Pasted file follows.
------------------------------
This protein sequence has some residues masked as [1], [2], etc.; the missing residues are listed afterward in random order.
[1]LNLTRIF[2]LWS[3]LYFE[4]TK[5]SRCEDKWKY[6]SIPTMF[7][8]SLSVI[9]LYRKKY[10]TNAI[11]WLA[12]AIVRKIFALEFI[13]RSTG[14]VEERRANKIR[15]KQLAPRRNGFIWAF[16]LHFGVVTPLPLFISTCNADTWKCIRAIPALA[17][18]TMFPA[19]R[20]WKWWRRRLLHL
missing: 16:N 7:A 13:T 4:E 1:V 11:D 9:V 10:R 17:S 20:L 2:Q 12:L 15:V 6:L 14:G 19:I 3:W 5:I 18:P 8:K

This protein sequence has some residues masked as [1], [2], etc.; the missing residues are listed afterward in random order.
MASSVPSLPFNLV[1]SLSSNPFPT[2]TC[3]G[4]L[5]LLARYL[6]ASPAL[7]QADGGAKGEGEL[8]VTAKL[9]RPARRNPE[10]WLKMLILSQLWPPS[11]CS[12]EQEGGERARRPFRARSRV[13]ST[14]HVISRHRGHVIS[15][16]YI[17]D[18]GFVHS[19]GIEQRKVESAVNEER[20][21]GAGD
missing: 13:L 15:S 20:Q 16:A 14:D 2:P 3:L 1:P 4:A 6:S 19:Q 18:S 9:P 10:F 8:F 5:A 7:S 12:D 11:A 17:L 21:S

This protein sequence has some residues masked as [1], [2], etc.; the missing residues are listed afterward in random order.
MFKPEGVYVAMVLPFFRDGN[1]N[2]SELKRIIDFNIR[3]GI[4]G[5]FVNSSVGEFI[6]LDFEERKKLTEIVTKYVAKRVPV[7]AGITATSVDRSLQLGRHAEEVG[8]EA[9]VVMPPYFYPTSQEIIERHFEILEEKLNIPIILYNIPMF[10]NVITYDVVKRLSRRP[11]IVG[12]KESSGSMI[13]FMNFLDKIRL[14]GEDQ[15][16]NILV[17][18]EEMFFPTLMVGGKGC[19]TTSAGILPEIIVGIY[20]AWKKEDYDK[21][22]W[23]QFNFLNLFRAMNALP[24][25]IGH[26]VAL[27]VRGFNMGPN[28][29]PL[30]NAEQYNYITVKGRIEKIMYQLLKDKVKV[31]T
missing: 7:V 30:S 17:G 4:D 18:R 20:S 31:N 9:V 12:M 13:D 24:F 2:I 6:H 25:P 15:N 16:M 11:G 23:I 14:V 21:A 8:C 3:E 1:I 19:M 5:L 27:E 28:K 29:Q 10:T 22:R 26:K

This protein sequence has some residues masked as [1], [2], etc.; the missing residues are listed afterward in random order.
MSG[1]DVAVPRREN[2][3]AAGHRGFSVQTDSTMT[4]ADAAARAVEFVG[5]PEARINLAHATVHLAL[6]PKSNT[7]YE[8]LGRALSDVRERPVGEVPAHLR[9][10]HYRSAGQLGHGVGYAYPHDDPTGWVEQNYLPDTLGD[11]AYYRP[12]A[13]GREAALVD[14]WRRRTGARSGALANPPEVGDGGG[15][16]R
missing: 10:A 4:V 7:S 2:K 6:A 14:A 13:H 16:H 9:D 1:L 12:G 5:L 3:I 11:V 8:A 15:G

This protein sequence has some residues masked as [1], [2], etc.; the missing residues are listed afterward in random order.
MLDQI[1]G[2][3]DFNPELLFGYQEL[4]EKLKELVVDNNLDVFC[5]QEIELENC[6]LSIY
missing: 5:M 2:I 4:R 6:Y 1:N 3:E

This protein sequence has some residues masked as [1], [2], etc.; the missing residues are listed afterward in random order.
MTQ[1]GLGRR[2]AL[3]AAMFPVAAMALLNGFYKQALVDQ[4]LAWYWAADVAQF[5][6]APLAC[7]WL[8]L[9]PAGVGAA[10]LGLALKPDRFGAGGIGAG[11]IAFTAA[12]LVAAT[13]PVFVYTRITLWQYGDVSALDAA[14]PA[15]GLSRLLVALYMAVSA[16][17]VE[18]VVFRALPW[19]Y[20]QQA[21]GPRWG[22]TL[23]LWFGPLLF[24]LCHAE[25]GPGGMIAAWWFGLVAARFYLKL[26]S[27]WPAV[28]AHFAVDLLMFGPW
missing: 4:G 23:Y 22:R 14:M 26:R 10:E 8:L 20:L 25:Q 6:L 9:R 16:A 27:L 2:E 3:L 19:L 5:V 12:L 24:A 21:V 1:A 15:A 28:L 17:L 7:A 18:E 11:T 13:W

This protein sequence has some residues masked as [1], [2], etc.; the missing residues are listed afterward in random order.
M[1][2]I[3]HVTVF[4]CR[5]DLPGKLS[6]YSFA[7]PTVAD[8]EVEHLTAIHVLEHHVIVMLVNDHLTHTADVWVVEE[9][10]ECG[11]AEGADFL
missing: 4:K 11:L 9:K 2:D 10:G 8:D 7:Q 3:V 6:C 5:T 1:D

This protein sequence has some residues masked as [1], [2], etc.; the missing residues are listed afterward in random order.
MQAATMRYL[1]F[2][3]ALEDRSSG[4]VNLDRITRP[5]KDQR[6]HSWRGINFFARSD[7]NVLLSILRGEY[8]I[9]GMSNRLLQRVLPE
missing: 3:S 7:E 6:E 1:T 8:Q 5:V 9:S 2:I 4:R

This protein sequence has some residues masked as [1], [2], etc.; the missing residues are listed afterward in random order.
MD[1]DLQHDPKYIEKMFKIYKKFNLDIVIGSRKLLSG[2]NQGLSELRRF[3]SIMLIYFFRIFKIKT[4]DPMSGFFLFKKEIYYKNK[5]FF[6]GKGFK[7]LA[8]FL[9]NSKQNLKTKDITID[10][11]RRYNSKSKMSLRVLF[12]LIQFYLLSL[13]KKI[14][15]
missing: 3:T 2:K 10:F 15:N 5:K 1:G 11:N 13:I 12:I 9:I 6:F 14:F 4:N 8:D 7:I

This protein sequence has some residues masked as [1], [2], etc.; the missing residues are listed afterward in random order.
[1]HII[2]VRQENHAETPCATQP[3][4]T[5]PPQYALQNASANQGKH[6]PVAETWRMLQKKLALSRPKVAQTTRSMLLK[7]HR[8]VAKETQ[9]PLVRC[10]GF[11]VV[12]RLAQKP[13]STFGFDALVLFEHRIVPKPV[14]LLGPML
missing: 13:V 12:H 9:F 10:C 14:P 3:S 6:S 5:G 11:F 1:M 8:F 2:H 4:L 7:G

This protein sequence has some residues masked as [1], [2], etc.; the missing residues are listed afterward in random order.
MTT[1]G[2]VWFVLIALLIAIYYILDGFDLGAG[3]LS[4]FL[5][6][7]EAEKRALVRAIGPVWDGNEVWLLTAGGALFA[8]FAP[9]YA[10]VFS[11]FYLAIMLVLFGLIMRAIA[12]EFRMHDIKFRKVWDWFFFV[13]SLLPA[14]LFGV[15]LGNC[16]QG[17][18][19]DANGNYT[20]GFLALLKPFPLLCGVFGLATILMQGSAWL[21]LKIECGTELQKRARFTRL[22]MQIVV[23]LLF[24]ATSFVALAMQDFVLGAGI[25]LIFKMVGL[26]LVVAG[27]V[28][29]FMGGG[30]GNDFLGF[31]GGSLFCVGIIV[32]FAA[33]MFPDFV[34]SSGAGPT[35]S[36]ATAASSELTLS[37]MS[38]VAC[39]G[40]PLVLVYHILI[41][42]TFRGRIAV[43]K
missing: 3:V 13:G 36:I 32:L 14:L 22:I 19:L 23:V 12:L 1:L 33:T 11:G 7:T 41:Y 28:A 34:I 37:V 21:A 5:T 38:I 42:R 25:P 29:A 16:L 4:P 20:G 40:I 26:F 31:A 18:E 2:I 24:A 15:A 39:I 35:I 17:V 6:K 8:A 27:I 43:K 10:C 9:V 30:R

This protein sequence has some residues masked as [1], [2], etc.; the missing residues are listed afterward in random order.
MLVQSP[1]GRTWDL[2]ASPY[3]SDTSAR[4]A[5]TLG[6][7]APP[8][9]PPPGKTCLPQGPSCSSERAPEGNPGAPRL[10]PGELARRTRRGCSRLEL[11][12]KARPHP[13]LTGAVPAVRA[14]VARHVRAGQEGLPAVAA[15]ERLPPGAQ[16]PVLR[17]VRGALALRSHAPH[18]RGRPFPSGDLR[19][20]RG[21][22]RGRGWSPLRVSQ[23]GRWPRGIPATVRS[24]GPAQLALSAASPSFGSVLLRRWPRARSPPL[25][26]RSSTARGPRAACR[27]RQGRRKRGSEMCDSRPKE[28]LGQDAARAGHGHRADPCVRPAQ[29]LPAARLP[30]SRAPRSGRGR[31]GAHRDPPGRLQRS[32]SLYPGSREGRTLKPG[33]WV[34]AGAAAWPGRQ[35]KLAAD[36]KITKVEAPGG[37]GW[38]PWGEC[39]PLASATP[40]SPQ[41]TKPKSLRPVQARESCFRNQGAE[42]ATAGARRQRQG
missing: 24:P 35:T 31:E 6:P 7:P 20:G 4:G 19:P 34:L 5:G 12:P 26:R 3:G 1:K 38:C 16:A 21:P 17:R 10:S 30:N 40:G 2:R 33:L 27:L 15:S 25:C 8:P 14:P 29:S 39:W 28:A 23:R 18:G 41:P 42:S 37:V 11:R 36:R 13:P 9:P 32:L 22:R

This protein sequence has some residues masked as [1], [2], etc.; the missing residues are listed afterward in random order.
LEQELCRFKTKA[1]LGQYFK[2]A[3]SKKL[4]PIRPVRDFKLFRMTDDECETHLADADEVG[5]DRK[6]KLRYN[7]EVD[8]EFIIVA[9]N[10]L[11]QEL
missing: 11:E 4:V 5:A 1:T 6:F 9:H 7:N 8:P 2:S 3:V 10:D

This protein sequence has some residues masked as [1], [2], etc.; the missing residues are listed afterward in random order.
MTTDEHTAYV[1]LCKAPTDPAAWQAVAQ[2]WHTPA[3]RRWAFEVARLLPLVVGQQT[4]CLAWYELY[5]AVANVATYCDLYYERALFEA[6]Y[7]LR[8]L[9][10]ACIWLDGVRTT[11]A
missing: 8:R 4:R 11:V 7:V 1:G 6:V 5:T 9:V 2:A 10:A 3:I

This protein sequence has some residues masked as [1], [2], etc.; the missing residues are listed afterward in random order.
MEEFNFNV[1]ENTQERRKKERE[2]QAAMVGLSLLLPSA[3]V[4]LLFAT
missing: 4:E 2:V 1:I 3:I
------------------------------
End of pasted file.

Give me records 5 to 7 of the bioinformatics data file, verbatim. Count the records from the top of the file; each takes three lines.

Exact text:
This protein sequence has some residues masked as [1], [2], etc.; the missing residues are listed afterward in random order.
MLDQI[1]G[2][3]DFNPELLFGYQEL[4]EKLKELVVDNNLDVFC[5]QEIELENC[6]LSIY
missing: 5:M 2:I 4:R 6:Y 1:N 3:E

This protein sequence has some residues masked as [1], [2], etc.; the missing residues are listed afterward in random order.
MTQ[1]GLGRR[2]AL[3]AAMFPVAAMALLNGFYKQALVDQ[4]LAWYWAADVAQF[5][6]APLAC[7]WL[8]L[9]PAGVGAA[10]LGLALKPDRFGAGGIGAG[11]IAFTAA[12]LVAAT[13]PVFVYTRITLWQYGDVSALDAA[14]PA[15]GLSRLLVALYMAVSA[16][17]VE[18]VVFRALPW[19]Y[20]QQA[21]GPRWG[22]TL[23]LWFGPLLF[24]LCHAE[25]GPGGMIAAWWFGLVAARFYLKL[26]S[27]WPAV[28]AHFAVDLLMFGPW
missing: 4:G 23:Y 22:R 14:M 26:R 10:E 8:L 20:L 25:Q 6:L 9:R 16:A 27:L 2:E 3:L 19:L 5:V 12:L 24:A 21:V 1:A 15:A 28:L 17:L 7:A 18:E 11:T 13:W

This protein sequence has some residues masked as [1], [2], etc.; the missing residues are listed afterward in random order.
M[1][2]I[3]HVTVF[4]CR[5]DLPGKLS[6]YSFA[7]PTVAD[8]EVEHLTAIHVLEHHVIVMLVNDHLTHTADVWVVEE[9][10]ECG[11]AEGADFL
missing: 4:K 11:L 9:K 2:D 10:G 8:D 7:Q 3:V 6:C 5:T 1:D